Need for Speed Underground 2 review

Improved driving and a huge city take a back seat to superb customisation

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Fast. Furious. Two words that have seen an awful lot of use lately. It's hard to believe Vin Diesel's movie, much less the sequel he ignored, kicked off a fashion that's spread so far so quickly.

No. The whole tuner culture thing was coming to a head on its own, waiting to explode like a badly fitted alloy rubbing on the wheel arch of mainstream consciousness.

Or perhaps waiting to pull out in front of mainstream culture from the local estate, forcing it to brake wildly and drop its phone. Clearly, a massive wave was already rising, and Need For Speed Underground just rode it to shore. Well, just behind Burnout 2: Point Of Impact, anyway.

NFSU2's big novelty is a huge city to free-roam in, a sprawling metropolis of glitzy-to-gritty urban zones and endless blacktop. A lot of games are building cities now. This, Burnout, Midnight Club, GTA, that's some serious competition.

So how does it shape up?

Bayview looks superb, and perhaps more importantly, it's huge. You can drive for what seems like forever without seeing anything familiar, and certainly at first that's exactly what you'll do.

You can get straight into a pile of races but with a standard car rewards are thin. It's best to get something large, bright and incredibly crass bolted on to your wheezing mumsy mobile as soon as possible. Not even the stupidest bystander could love a bog-standard Corsa.

Those vital tuning shops are tucked away in alleys, with only the coloured glow of a lamp giving them away from the street. And parts are spread between dealers, so it's imperative you track them all down.

EA claims twice the number of visual upgrades are available, and some fanciful number in the billions for unique combinations.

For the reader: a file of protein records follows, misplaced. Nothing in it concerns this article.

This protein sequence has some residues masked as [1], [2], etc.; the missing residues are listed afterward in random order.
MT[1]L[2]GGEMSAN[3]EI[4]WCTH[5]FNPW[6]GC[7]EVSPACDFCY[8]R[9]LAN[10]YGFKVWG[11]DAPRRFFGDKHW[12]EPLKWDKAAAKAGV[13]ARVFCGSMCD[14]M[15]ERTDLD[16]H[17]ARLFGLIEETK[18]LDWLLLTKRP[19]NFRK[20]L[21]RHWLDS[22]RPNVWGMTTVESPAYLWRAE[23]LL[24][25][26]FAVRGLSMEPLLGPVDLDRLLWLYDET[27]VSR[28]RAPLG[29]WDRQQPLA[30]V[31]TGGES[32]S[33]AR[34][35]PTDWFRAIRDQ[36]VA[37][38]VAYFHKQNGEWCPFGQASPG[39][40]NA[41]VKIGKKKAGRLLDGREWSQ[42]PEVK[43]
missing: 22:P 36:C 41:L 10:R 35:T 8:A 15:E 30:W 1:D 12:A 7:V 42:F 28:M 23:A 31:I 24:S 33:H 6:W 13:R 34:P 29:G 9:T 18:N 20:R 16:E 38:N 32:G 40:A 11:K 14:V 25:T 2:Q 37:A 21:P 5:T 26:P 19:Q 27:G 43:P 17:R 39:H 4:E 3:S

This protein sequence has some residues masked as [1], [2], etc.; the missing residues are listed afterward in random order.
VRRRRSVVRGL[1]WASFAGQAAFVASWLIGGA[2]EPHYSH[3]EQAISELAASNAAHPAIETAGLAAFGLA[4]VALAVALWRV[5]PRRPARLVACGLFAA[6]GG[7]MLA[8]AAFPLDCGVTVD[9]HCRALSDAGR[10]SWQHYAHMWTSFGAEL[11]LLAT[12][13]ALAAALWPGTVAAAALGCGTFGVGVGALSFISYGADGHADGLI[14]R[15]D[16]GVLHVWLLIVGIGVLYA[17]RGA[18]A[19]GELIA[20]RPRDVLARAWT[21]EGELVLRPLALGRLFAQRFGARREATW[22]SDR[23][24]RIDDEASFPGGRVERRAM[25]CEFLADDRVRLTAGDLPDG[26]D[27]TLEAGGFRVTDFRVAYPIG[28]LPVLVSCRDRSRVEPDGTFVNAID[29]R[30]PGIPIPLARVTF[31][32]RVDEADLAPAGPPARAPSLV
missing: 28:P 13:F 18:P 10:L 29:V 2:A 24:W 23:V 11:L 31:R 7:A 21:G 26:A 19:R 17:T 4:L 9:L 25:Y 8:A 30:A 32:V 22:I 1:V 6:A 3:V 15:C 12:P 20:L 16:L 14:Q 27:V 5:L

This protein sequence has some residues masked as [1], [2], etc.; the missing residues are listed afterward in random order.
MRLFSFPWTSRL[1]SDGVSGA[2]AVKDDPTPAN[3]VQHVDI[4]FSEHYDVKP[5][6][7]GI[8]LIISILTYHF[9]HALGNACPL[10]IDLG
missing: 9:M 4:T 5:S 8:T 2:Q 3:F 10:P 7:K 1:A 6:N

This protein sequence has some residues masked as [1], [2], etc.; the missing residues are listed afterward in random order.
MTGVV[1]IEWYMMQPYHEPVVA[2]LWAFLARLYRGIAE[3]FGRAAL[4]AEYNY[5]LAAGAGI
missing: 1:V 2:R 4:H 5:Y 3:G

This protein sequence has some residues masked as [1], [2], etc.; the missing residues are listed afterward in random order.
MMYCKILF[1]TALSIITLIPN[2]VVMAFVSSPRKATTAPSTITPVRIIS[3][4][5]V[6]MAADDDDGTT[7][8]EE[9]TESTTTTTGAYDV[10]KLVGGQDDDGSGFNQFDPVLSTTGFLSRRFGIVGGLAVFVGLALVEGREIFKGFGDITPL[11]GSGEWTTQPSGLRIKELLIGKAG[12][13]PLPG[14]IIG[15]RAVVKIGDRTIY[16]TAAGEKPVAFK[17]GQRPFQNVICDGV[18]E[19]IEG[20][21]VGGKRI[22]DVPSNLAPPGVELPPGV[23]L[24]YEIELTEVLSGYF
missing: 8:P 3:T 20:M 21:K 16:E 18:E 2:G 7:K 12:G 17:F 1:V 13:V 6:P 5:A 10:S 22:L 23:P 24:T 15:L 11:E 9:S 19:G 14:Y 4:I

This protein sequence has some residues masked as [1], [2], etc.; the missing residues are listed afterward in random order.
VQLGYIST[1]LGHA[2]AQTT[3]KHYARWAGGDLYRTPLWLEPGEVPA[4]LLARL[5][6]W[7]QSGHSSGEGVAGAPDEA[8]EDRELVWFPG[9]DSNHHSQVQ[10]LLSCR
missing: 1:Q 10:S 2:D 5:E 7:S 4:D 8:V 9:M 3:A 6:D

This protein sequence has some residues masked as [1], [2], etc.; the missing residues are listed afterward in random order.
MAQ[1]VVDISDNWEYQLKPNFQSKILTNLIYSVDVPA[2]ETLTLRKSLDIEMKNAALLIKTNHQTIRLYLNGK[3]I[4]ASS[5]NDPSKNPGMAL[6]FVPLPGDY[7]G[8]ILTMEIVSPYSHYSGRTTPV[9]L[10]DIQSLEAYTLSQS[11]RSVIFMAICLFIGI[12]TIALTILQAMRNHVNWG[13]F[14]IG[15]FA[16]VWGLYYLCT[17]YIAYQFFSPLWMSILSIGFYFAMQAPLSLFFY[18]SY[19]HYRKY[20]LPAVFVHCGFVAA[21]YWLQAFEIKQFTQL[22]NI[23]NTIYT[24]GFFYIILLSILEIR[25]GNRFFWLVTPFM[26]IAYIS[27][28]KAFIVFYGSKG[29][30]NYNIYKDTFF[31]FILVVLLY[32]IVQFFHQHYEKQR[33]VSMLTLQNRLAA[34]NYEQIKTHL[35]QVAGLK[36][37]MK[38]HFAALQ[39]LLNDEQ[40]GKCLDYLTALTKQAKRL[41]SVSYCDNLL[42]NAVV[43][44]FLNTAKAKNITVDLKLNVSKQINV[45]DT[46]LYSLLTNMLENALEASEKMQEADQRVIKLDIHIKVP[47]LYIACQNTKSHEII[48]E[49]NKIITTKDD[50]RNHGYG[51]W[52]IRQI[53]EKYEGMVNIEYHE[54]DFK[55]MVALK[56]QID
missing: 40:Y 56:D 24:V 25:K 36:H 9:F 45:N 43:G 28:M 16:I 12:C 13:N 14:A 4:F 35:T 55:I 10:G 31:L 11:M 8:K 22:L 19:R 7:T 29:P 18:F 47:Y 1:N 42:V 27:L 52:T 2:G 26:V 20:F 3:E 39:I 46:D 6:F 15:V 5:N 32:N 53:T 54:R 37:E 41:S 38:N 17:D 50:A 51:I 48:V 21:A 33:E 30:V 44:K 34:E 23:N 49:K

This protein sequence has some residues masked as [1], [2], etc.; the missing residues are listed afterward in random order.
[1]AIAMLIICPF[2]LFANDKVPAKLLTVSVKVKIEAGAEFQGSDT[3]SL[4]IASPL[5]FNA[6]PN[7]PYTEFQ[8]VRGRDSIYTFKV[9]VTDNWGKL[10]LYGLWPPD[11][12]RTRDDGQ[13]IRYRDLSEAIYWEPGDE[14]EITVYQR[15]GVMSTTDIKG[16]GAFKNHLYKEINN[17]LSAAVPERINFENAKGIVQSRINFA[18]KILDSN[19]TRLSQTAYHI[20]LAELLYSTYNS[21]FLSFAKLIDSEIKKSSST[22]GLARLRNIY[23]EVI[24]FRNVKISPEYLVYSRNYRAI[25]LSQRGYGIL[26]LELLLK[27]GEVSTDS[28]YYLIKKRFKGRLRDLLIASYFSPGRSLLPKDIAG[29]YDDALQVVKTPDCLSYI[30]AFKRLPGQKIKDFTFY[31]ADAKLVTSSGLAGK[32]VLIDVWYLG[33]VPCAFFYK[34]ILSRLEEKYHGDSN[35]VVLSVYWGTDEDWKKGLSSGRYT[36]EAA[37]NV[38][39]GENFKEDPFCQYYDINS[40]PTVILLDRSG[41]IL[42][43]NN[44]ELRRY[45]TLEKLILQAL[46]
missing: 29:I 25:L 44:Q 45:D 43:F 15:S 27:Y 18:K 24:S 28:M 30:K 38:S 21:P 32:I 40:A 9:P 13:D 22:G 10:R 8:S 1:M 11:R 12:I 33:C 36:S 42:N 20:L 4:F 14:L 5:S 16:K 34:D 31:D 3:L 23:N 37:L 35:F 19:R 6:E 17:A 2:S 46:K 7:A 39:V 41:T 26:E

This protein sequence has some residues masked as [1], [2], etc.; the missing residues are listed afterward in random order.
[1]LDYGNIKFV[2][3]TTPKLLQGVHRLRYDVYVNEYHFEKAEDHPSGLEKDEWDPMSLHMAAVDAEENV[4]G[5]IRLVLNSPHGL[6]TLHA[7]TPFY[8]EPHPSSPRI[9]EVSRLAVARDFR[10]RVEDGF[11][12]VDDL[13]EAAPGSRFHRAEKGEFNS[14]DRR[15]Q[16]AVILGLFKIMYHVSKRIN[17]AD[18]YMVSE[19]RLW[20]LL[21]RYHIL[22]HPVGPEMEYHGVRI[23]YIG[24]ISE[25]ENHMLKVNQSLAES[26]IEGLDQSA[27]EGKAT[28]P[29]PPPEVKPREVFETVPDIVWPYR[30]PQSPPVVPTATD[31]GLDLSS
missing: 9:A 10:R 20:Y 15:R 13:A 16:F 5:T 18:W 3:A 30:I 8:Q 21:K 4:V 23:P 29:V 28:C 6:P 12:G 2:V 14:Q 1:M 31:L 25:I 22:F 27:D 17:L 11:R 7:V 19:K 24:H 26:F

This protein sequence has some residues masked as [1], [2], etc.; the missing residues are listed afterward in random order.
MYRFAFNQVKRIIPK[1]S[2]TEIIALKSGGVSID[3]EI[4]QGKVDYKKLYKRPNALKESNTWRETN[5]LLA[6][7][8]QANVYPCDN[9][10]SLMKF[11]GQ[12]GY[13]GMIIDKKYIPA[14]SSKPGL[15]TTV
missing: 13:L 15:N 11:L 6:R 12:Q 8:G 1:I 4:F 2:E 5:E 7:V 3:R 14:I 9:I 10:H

Certainly you can do some stunning things, such as putting spinners the size of Venus on a Hummer, painting it pink, flooding the engine bay with neon, fitting scissor doors, adding a bonnet that opens like a storm cellar and loading the boot with enough ICE to melt bystanders from the ears down.

And then taking it online. It's another of NFSU2's big selling points, and this one actually counts, the chance to show off your customisations to the world.

So, can it compete this time around? If street racing is all you care about and you've been playing Burnout 3, online or off, we have to say you'll be a little disappointed.

But if you live for 20-inch rims, flame decals and picking just the right door mirrors to accent your neon, you need this. The racing might not be quite the best available, but it's not that far behind. Certainly way good enough for you to enjoy your crazy ride. And what a very crazy ride it will be...

More info

Platform"PC","PS2","GameCube","DS","Xbox","Game Boy"
US censor rating"","","","","",""
UK censor rating"3+","3+","3+","3+","3+","3+"
Release date1 January 1970 (US), 1 January 1970 (UK)